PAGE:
It’s easy to mistake an eastern tent caterpillar for a moth, especially since this type of caterpillar is from the moth family. The scientific name is Malacosoma americanum, and they are pests that are native to North America. Eastern tent caterpillars can be a nuisance because their nests are eyesores and they can defoliate a tree when in high numbers. If you’ve been noticing a lot of moth-like creatures around the home lately, it’s worth the effort to determine whether they are eastern tent caterpillars or something else.

What Makes Eastern Tent Caterpillars a Nuisance?

There are fluctuations in the population of eastern tent caterpillars, and they vary from region to region. These pests become a nuisance in the spring months when there is little foliage on the trees and they can build nests and crawl around leaves and plants. Eastern tent caterpillars are most commonly found on wild cherry, apple and crabapple trees, but they can be found on many other types of trees, including peach, pear and plum trees.

If eastern tent caterpillars travel in large numbers, they can defoliate a tree and build plenty of silken nests that are found in the limbs of the trees. The larvae are almost more of an eyesore than the nests because they can be found crawling around trees and plants, and they become vulnerable to being squashed on sidewalks and streets, leaving behind more mess. Having eastern tent caterpillars around the home is not fun, and they can quickly become a headache for the average homeowner.

How Do I Know that I’m Dealing with Eastern Tent Caterpillars?

One of the telltale signs that you’re dealing with eastern tent caterpillars is that the activity is occurring in the spring, as opposed to the fall like with webworms. The nests can be rather large, and they are found in the crevices of the limbs of trees. Looking closely, there will be egg masses that contain up to 400 eggs! These sacs are covered with a black varnish and encircle very thin branches.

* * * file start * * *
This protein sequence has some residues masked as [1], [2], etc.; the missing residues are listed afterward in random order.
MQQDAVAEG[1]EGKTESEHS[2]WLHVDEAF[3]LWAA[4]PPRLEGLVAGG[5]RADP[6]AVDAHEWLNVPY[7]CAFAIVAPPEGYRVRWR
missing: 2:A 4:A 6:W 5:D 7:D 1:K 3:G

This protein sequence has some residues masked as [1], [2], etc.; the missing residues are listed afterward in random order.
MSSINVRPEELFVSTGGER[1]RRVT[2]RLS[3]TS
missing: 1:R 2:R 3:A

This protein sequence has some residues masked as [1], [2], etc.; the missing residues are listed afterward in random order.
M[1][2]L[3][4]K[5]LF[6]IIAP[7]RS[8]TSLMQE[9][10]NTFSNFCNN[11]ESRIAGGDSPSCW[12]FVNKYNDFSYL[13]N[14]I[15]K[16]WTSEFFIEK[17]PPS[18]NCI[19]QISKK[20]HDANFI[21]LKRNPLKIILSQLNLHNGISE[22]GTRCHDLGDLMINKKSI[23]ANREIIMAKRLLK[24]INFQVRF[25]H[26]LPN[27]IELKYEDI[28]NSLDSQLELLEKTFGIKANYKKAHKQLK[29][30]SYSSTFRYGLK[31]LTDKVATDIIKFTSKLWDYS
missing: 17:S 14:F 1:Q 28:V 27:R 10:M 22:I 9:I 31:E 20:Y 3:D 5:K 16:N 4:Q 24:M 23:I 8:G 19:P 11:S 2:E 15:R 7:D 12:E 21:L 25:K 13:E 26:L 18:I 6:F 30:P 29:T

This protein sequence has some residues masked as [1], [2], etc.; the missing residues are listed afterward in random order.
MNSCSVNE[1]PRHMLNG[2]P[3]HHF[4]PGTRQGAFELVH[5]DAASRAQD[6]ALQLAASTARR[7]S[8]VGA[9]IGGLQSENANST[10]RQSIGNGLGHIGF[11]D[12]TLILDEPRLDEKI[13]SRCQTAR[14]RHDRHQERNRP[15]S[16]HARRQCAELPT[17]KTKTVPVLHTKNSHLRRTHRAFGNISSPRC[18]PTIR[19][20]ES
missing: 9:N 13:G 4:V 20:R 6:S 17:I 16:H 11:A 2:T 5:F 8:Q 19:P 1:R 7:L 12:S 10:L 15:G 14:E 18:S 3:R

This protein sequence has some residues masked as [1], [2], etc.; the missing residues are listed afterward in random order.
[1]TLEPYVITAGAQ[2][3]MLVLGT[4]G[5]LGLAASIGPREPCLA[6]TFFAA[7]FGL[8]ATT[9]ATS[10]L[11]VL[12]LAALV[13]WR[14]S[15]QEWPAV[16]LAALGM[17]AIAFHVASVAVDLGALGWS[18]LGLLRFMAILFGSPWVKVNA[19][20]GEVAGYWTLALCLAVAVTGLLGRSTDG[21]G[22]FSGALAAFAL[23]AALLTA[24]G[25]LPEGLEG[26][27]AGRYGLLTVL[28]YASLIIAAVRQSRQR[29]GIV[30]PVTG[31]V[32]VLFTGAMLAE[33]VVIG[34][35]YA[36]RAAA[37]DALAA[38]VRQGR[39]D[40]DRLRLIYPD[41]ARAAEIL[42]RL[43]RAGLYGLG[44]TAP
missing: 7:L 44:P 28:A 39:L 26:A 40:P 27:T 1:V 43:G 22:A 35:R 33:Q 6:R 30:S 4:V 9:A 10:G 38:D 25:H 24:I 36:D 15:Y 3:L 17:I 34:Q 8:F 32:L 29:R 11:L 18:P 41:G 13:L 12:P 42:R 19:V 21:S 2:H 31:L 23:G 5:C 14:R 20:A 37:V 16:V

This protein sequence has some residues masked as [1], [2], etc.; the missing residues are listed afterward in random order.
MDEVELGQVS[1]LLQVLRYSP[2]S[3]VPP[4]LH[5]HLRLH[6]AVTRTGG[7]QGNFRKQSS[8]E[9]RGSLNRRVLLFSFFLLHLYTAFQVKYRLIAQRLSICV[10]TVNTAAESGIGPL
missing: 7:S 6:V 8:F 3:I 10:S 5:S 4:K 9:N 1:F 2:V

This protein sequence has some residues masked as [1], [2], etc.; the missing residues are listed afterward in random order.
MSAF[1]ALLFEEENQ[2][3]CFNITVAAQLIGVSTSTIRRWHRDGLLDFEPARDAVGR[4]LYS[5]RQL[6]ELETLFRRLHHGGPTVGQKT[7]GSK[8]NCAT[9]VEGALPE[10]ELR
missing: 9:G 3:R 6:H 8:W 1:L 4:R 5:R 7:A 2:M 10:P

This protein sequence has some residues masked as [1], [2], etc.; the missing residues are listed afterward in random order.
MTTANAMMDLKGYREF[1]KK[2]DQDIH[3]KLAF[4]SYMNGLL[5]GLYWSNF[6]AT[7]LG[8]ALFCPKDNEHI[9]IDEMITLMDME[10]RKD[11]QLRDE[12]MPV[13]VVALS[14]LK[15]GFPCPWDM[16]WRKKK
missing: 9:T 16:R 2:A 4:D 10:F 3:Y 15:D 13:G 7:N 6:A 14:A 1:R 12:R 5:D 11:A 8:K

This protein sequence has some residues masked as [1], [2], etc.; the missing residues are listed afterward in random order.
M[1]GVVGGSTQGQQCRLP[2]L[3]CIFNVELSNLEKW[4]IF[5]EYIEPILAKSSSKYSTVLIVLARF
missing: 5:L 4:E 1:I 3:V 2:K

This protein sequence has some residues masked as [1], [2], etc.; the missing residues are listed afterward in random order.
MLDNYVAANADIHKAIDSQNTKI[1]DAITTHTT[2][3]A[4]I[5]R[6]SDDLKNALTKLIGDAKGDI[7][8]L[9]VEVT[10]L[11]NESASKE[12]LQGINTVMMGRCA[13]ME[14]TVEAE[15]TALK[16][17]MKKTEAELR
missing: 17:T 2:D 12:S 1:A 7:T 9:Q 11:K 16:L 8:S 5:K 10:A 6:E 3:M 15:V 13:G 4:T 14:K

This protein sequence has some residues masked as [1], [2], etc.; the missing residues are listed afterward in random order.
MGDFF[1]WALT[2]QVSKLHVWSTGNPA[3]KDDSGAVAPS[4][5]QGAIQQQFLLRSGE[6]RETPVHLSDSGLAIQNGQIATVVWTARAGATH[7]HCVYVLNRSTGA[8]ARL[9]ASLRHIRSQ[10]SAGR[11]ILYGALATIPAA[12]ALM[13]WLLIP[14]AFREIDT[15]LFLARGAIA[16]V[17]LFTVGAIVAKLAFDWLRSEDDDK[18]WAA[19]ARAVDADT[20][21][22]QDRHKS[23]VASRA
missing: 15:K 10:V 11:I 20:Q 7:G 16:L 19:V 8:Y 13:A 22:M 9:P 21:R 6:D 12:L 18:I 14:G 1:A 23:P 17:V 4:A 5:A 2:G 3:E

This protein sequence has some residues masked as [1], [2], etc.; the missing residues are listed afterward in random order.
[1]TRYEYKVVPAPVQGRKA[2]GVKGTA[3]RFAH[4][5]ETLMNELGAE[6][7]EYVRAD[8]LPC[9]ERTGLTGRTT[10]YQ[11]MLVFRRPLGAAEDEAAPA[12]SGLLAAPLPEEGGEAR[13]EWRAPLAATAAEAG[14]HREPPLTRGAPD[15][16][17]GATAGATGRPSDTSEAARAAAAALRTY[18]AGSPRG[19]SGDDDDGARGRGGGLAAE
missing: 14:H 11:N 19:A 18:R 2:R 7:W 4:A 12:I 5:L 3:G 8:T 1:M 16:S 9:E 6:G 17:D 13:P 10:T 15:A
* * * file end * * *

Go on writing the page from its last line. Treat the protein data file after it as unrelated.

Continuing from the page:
When the caterpillars begin to hatch, it’s early spring, around March. Eastern tent caterpillars are very social creatures, so you’ll notice them staying together and building nests. The larvae look very similar to baby caterpillars; they’re hairy and are black with stripes. It takes about 4 to 6 weeks for the caterpillar mature, and at this point, the caterpillars will wander away from the nest where they have been living and find a private area to spin a cocoon. About 3 weeks later, an adult eastern tent caterpillar emerges, and what you see is a moth that has pale stripes and reddish-brown color.

What Can I Do if My Trees are Infested with Eastern Tent Caterpillars?

It’s always best to call in a professional arborist who can advise you on the best steps to take. First, you want to be able to verify what type of pest is in your trees, and second, you want to apply the correct treatment. The good news is that there are proactive steps you can take to avoid the risk of eastern tent caterpillars taking over your trees.

If you find egg masses in the trees, remove them by hand. The key is to look for egg masses in the winter when they begin to creep up. Checking for them in the spring will be too late; although you can still remove the egg masses if you find them. There are also natural occurrences that control the population such as other insects and moth diseases. If you find that large nests have been built around the branches, remove them and prune the tree for better health. Do not burn out the nests as some people may suggest, as you can damage your tree.